The problem is that we are rendering it uninhabitable for ourselves. If we're stupid enough to keep it up, then clearly we deserve to go extinct, but some of us like to think that we're smarter than that. We'd be a pitifully short lived species if we aren't. Most species last about 10 million years, we haven't even made it to 200,000.

        1. Alexander Pease profile image61
          Alexander Peaseposted 6 years ago in reply to this

          If there were survivors from a human extinction then, a few thousand years down the road they would just build everything back up to what it was. I can say that because humans are creatures of comfort. We search to have the best in life and are miserable when we think we have less.

          I am not sure if I would "volley" for a mass human extinction, my survival instinct says no. Logically, it would be an improvement for our planet, but in reality, if humans were wiped out things would actually get worse. Think of all the nuclear plants and such things.

          Speaking of nuclear plants, should they be ditched all together? To state the obvious, they aren't really green, and are dangerous if they melt-down.

          1. kerryg profile image86
            kerrygposted 6 years ago in reply to this

            "If there were survivors from a human extinction then, a few thousand years down the road they would just build everything back up to what it was."

            Probably yes, although the degree of our success would depend a bit on how messed up the climate is. If we lose Greenland's ice sheet, for example, it will first take hundreds of years to actually melt down to nothing, and the resulting higher sea levels would last for thousands of years. A more serious long term problem would be desertification. This is what the planet could look like by 2100 on a moderate emissions scenario (700ppm by 2100 - we're currently on track to reach 1000ppm by 2100):

            http://i54.tinypic.com/necj7d.jpg

            Just as a reference point, the driest it got during the 30's Dust Bowl was -6.

            Desertification is possible to reverse, but difficult. For example, much of the Middle East used to be fertile farmland and conifer forest, but it was deforested to build ancient cities and salinized by bad irrigation practices and 3000 years later, it still hasn't recovered.

            "I am not sure if I would "volley" for a mass human extinction, my survival instinct says no."

            I'm opposed to mass extinction of humans - that's why I'm an environmentalist. We're not as independent of Earth's natural systems as we think we are, and if those systems break down, we're screwed. If we deliberately break them down through our own greed and short-sightedness, we're both screwed and monumentally stupid. tongue

            "Logically, it would be an improvement for our planet, but in reality, if humans were wiped out things would actually get worse. Think of all the nuclear plants and such things. "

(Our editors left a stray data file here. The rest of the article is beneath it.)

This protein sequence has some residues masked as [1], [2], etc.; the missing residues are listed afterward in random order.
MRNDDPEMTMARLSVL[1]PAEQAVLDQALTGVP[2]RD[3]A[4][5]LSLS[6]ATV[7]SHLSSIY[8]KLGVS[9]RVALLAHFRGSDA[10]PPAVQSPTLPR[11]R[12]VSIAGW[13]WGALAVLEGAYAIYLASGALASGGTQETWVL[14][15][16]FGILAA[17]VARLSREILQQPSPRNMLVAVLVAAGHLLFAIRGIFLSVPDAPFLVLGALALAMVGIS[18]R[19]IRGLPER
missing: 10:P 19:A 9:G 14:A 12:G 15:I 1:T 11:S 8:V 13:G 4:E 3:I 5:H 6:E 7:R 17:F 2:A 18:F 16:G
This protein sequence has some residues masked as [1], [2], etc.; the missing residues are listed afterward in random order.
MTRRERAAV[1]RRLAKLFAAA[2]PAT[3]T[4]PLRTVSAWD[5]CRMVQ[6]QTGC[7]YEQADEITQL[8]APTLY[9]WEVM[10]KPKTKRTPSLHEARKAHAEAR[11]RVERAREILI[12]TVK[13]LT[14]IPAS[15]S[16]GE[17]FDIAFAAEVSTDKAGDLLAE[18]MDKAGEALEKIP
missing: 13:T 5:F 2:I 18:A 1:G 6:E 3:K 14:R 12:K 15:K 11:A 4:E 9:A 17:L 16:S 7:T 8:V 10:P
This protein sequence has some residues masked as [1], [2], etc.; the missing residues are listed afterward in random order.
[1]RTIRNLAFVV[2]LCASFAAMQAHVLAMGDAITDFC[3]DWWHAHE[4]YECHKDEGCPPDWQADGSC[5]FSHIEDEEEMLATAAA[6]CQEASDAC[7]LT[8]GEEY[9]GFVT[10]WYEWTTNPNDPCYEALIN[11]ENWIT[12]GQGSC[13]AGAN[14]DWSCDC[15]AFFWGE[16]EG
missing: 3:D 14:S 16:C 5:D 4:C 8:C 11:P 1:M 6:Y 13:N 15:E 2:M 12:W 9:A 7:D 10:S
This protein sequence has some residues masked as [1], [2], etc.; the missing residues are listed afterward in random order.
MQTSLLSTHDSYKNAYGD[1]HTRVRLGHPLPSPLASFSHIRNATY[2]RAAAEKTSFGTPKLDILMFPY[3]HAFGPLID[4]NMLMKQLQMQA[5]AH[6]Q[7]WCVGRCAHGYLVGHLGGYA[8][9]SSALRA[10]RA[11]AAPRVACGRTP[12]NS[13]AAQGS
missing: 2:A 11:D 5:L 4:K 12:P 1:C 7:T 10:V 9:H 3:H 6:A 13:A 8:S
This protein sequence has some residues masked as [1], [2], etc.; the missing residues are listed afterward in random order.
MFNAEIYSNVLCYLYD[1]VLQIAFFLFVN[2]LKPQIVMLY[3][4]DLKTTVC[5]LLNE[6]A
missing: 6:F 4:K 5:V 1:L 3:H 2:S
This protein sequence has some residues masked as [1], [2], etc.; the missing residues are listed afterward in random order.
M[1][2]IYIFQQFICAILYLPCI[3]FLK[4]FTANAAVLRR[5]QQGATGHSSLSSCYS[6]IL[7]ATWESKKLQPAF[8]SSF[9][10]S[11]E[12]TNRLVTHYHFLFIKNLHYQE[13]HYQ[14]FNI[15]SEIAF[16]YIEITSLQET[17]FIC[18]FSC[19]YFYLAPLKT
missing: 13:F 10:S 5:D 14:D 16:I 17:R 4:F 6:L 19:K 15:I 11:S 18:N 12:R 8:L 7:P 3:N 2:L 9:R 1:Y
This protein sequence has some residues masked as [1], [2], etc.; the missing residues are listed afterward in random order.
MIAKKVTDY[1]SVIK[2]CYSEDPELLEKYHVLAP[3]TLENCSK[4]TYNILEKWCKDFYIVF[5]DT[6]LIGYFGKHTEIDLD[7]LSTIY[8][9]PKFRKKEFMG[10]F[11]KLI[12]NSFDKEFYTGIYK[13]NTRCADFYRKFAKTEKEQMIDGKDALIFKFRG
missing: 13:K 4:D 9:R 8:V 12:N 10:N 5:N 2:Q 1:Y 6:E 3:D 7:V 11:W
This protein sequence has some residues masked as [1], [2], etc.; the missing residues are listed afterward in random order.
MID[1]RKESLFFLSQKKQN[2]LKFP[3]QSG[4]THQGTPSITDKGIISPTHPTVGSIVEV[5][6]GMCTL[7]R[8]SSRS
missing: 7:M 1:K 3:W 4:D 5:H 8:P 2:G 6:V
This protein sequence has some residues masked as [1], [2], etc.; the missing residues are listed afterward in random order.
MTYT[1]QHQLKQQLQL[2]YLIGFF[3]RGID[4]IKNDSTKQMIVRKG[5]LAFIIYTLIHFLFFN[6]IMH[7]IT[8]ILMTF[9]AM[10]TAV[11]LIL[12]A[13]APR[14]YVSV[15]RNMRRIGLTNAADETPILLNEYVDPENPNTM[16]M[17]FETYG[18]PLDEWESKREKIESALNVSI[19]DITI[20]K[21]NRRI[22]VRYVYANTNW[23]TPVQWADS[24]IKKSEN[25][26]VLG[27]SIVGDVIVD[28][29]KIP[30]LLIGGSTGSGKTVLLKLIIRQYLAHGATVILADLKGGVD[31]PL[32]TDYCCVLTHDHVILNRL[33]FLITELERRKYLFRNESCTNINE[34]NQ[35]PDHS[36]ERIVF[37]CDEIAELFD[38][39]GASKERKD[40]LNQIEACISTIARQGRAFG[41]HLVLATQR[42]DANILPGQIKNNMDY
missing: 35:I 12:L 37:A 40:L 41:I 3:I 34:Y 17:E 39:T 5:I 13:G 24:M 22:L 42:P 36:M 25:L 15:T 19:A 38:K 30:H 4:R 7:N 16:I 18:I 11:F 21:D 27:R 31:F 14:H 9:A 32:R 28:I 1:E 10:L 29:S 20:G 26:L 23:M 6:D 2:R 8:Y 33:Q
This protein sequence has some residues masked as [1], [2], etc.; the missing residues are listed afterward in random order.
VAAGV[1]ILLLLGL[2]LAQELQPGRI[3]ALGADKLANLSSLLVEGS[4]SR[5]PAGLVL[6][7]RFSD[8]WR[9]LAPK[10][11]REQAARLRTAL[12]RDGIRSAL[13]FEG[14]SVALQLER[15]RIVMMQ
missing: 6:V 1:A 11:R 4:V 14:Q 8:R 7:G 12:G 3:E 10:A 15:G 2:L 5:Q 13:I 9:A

There's a really interesting book called "The World After Us" that describes what would happen if every human on the planet vanished tomorrow. Radioactive lumps of melted nuclear plant would definitely be one of our longest lasting legacies. Another is plastics, some of which are, as far as we know, essentially indestructible and could stick around for hundreds of thousands of years after we disappear, until something evolves the ability to eat them or they get stuck in some geologic process along the lines of the one that turns concentrated dead plants and animals into oil.

            1. Alexander Pease profile image61
              Alexander Peaseposted 6 years ago in reply to this

              I was actually quite worried when I saw you quoting me, because in many forums when people quote one another it is to degrade another person statement. I was relieved when I continued reading on.

              I will have to check out the book mentioned. Thank you for extending my thoughts. big_smile

              1. kerryg profile image86
                kerrygposted 6 years ago in reply to this

                "I was actually quite worried when I saw you quoting me, because in many forums when people quote one another it is to degrade another person statement."

                Oh, I do that often enough, but in this case I think we're in essential agreement. smile

            2. Debby Bruck profile image84
              Debby Bruckposted 6 years ago in reply to this

              Thanks for these figures and map. "If there were survivors from a human extinction then, a few thousand years down the road they would just build everything back up to what it was."

              Something tells me the human mind cannot comprehend the enormity of scale, the numbers in years and the statistics in a tangible visceral manner that touches his inner being. Only the here and now of how a person lives in his or her environment, with some input from the internet, videos, articles etc impacts the person at that gut level where s/he takes action. When it comes to security, health and basic needs in the present time, that takes precedence over what happens in the future, unless a person intellectualizes and foresees what could happen.

        2. profile image65
          logic,commonsenseposted 6 years ago in reply to this

          kerryg, you are right on!  Nature will continue on it's path whether we are in the way or not.  This planet has face far more cataclysmic events that we can possibly imagine and yet it continues on.